If you are in your 30s or 40s:
Concentrate on saving for retirement, getting rid of expensive debt and building an emergency fund—even if you’re juggling the expenses of raising children.
Be selfish with your savings. Your kids’ college funds need to take a backseat as you aim to put 15 percent of your pretax salary toward retirement, says Christine Fahlund, a Baltimore-based financial planner with T. Rowe Price. Can’t afford such a large chunk? You should still take advantage of any matching funds in a company-sponsored plan like a 401(k). Bump up your contribution every time you get a raise, or by 1 to 2 percent every year, until you’re getting the full match. Put any spare cash into a Roth IRA if you’re eligible (married couples making under $188,000 and singles making less than $127,000 can contribute up to $5,500 this year) or keep funding your workplace plan.
Pay off pricey debt fast. Mortgage and federal student loans are relatively low rate and often tax deductible; it’s the high-interest stuff that kills. Try to devote 5 to 10 percent of your income (or more if you can swing it) to paying off credit cards and other expensive debt.
Get your backup plan in order. Job loss and big bills can decimate your savings, so now’s the time to plump up your emergency fund. Once your high-rate debt is extinguished, funnel money into an FDIC-insured savings account until your cash fund is equal to three months’ worth of living expenses.
Protect yourself from financial ruin. Other big enemies of wealth accumulation: catastrophic medical bills and lawsuits from car accidents or injuries that occur on your property. Your best protection is umbrella liability coverage that extends the limits on your homeowners’ and auto policies to an amount that’s at least equal to your net worth, says Arkansas-based financial planner Sheryl Garrett. Make sure your health insurance covers hospitalizations and surgeries; some policies don’t.
Curb the big expenses. Manage your must-have costs (e.g., shelter, transportation, child care, insurance and minimum loan payments) so they constitute 50 percent or less of your after-tax income.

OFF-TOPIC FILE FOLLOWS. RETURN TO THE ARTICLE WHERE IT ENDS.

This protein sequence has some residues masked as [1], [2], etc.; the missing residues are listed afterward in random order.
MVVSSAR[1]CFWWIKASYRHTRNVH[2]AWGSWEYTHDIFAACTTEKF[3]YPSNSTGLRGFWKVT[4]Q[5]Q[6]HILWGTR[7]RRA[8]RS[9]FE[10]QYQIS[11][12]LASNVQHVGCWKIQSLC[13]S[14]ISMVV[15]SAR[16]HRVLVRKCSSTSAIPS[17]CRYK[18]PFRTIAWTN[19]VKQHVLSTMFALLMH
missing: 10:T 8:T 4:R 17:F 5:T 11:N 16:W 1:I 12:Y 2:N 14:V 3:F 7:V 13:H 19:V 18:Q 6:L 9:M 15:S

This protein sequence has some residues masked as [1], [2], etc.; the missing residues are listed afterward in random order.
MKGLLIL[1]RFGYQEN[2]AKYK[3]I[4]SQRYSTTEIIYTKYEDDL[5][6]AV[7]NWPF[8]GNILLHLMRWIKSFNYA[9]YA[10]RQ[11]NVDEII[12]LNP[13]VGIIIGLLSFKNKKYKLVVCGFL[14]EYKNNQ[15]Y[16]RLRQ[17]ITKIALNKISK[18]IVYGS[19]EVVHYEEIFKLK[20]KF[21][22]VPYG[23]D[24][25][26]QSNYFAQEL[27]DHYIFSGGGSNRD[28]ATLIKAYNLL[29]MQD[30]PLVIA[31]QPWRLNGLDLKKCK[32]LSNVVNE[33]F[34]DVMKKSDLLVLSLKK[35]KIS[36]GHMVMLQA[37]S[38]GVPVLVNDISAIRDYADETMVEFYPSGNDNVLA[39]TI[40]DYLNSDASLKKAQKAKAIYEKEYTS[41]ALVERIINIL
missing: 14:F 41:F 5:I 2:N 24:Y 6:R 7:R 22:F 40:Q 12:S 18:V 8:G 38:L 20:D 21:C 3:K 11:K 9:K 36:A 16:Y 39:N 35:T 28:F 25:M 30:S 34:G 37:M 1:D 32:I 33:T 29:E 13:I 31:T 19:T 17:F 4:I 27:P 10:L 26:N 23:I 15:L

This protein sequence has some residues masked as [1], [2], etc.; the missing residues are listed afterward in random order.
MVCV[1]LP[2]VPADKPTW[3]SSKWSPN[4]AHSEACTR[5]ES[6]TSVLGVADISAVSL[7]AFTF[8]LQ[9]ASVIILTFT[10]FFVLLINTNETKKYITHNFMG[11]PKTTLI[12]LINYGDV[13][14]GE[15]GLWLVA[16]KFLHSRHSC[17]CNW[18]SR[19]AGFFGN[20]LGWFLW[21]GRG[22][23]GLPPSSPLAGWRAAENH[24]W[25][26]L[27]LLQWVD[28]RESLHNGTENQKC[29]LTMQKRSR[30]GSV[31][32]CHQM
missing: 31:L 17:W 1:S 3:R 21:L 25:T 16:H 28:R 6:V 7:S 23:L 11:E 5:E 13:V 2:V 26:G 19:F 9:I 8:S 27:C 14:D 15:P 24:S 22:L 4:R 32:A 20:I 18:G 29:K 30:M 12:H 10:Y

Take investment risks now. Over time, stocks have earned better returns than any other investment class (yes, even when the 2008 recession is taken into account). And women in particular need to think long term, since statistically we live longer than men. What percentage of your investments should be in stocks? The old guideline was to find that number by subtracting your age from 100—but that formula will leave you too conservatively invested, Fahlund says. To get the returns you need, the best plan is to put 80 to 100 percent of your portfolio into stocks, mutual funds and exchange-traded funds.
Now, consider college savings. Even though other goals take priority, if you can save for college, you should. Money invested in 529 college savings plans is tax free if you use it for education, and it won’t have much impact on financial-aid offers. Many 529 plans allow you to contribute as little as $25 a month.
If you are in your 50s:
Focus on creating a sustainable long-term financial plan, even if you’re coping with aging parents and older kids who have returned home.
Unify your accounts. If you have several smaller retirement plans from different jobs, consolidate them now. Find out if your current employer will allow you to transfer these accounts into its plan, or set up a rollover IRA at a discount brokerage.
Supercharge your savings. Your retirement goal should be about 10 times your income, so if you’re lagging, start to kick up your savings. Once you’re 50, you can add an extra $5,500 (known as a “catch up” contribution) to workplace retirement plans such as 401(k)s, for a total maximum annual contribution of $23,000 in 2013. In addition, you can put an extra $1,000 annually in an IRA or Roth IRA, for a total of $6,500 in 2013.
Consider a health savings account. More employers are offering high-deductible health insurance plans coupled with health savings accounts. If you have an HSA in 2013, you (or you and your employer combined) can contribute $3,250 for one person or $6,450 for a family, and an additional $1,000 if you’re 55 or older. These accounts are not for everyone, but if you’re in good health and don’t need all the money for medical expenses, HSA funds may help you reach your retirement goals, says Virginia-based financial planner Tracey Baker, coauthor of Navigating Your Health Benefits for Dummies. The money in your HSA can be rolled over from year to year and can be withdrawn in retirement with no penalty (you’ll pay ordinary income tax).
Don’t let divorce wreck your finances. The number of divorces among people 50 and over doubled from 1990 to 2010. If your marriage ends and you’re on your spouse’s health insurance policy, you can continue coverage through COBRA for up to three years after divorcing, says New Jersey divorce attorney Marlene Browne. Also, be aware that any spousal support you get could be reduced if your ex loses his job. So you may want to negotiate for a bigger portion of retirement funds or other assets in your property settlement rather than rely on your ex’s future income.